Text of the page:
By Carole C. Schriefer, R.N., J.D., The Health Law Firm
On July 14, 2016, a Colorado federal judge partly dismissed allegations against several surgical centers in claims filed by insurance companies Aetna and UnitedHealthcare. The judge disagreed that the two surgical centers committed fraud by waiving patient fees or violated antitrust laws by sending hefty bills to the insurers.
The dismissals applied to counterclaims filed by Aetna and UnitedHealthcare against four out-of-network surgical centers that are suing the insurers for allegedly blocking patient referrals. Although the centers accuse Aetna and UnitedHealthcare of anti-competitive efforts to destroy the centers’ business model, the insurers allege that the business model — which involves waiving patient fees and recruiting patients from in-network doctors — is itself illegal.
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The Dismissed Allegations.
U.S. District Judge William J. Martinez, dismissed allegations of fraud and negligent misrepresentation against the two insurance centers. He did so after finding that the billing claims submitted to both Aetna and UnitedHealthcare disclosed “that the patient’s responsibility has been reduced to approximate in-network rates,” and that the insurers were therefore not deceived.
Additionally, the judge also dismissed counterclaims brought under state and federal antitrust laws. Those counterclaims were announced on an alleged price-fixing conspiracy among the insurance centers to bill insurers at 800 percent of Medicare reimbursement rates. Judge Martinez found that the two insurers had no obligation to pay the inflated rates and therefore were not harmed.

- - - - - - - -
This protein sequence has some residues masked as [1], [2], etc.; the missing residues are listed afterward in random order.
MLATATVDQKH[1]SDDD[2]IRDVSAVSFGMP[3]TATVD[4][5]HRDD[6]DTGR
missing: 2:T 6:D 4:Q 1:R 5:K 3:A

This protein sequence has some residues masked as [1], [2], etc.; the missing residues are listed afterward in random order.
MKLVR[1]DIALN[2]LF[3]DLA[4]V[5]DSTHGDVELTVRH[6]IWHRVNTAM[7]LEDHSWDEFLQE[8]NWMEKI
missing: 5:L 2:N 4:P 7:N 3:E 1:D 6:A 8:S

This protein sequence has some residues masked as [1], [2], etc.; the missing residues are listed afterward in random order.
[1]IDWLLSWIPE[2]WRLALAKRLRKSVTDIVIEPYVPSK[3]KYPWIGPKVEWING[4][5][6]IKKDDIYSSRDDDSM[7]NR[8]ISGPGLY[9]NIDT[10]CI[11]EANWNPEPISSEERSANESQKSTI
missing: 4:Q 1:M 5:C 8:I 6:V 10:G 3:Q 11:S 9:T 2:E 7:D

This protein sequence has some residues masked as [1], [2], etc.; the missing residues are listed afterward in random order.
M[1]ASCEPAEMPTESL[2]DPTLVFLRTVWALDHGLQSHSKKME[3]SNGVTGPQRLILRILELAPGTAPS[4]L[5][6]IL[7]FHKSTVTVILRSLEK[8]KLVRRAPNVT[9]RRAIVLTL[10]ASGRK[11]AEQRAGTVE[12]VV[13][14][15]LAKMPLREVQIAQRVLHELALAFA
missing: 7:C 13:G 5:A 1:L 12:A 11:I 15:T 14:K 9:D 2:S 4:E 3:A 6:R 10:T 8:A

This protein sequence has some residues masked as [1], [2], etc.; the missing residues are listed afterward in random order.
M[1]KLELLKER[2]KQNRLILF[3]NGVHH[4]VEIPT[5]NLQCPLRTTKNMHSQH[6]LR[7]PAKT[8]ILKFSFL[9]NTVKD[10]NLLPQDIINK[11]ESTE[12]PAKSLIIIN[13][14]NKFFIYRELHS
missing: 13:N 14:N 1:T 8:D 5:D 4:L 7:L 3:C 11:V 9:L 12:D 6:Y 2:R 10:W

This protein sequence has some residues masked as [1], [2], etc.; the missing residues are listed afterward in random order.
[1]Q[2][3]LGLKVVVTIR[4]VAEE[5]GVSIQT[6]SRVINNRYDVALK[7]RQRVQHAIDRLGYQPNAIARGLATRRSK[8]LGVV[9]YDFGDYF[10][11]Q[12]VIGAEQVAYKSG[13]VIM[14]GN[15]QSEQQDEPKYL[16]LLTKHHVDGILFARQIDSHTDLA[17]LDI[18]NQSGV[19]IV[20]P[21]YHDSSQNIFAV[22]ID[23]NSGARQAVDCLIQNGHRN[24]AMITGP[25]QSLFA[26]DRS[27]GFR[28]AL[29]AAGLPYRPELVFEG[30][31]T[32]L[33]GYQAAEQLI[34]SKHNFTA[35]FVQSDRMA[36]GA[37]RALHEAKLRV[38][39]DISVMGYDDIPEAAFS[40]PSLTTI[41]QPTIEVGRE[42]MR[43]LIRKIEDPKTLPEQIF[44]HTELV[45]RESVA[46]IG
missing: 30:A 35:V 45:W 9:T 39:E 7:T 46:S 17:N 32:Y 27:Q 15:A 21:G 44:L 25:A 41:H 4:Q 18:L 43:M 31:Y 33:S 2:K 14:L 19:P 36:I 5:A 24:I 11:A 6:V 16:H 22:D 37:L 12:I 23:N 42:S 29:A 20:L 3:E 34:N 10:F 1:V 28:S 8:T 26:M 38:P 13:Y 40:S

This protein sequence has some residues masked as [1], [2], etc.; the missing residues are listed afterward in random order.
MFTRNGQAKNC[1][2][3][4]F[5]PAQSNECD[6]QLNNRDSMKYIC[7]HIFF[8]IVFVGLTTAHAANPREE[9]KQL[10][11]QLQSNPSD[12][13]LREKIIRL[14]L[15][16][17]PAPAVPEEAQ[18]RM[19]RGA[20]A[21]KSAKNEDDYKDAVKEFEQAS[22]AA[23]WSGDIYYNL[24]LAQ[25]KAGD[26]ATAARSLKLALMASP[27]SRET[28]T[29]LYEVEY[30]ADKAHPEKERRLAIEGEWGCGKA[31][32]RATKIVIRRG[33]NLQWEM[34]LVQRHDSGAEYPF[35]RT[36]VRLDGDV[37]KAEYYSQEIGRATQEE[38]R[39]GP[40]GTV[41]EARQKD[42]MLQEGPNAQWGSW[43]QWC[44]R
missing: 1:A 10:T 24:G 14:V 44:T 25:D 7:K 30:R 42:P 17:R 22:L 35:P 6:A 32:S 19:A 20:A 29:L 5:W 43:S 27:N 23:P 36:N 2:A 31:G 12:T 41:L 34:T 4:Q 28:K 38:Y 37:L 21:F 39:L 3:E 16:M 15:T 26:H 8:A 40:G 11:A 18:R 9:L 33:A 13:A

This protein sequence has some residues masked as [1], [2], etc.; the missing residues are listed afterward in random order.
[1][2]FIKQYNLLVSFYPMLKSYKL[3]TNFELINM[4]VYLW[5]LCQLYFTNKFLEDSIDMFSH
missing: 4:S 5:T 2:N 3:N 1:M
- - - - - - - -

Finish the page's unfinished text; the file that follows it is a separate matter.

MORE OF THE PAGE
“To the extent [Aetna and UnitedHealthcare] paid a reimbursement that was artificially inflated by a price-fixing conspiracy, the injury was self-inflicted,” the judge wrote. “The court is unwilling to hold that paying an illegally inflated price constitutes antitrust injury when the paying party disregards its right to pay less or nothing at all.”
Counterclaims and Violations.
Judge Martinez also threw out several other counterclaims brought under other various theories and laws, including the Colorado Consumer Protection Act.
But he refused to dismiss counterclaims alleging tortious interference, unjust enrichment, civil conspiracy and violations of the Employee Retirement Income Security Act.
The judge said that the tortious interference counterclaim is potentially viable because both Aetna and UnitedHealthcare sufficiently alleged that inducing patients to “shirk their out-of-network cost-sharing” would violate Colorado’s abuse-of-health insurance statute.
To read Judge Martinez’s order in full, click here.
The case is Kissing Camels Surgery Center LLC et al. v. Centura Health Corp. et al.
Contact Health Law Attorneys Experienced With Healthcare Business Practices.
The Health Law Firm routinely represents physician groups and practices with issues involving establishing, licensing, selling, merging, and intergroup affiliation. If you are considering establishing an ACO or have been approached to become a participant in one, you can contact The Health Law Firm at (970) 416-7456 or (407) 331-6620 or (850) 439-1001 or you can visit our website at www.TheHealthLawFirm.com.
Overley, Jeff. “Aetna, Anthem, United Can’t Ax Referral-Blocking Claims.” Law360. (July 17, 2016). Web.
About the Author: Carole C. Schriefer is an attorney and registered nurse. She practices with The Health Law Firm, which has a national practice. Its regional office is in the Northern Colorado, area. www.TheHealthLawFirm.com The Health Law Firm, 155 East Boardwalk Drive, Fort Collins, Colorado 80525. Phone: (970) 416-7456. Its main office is in the Orlando, Florida area.
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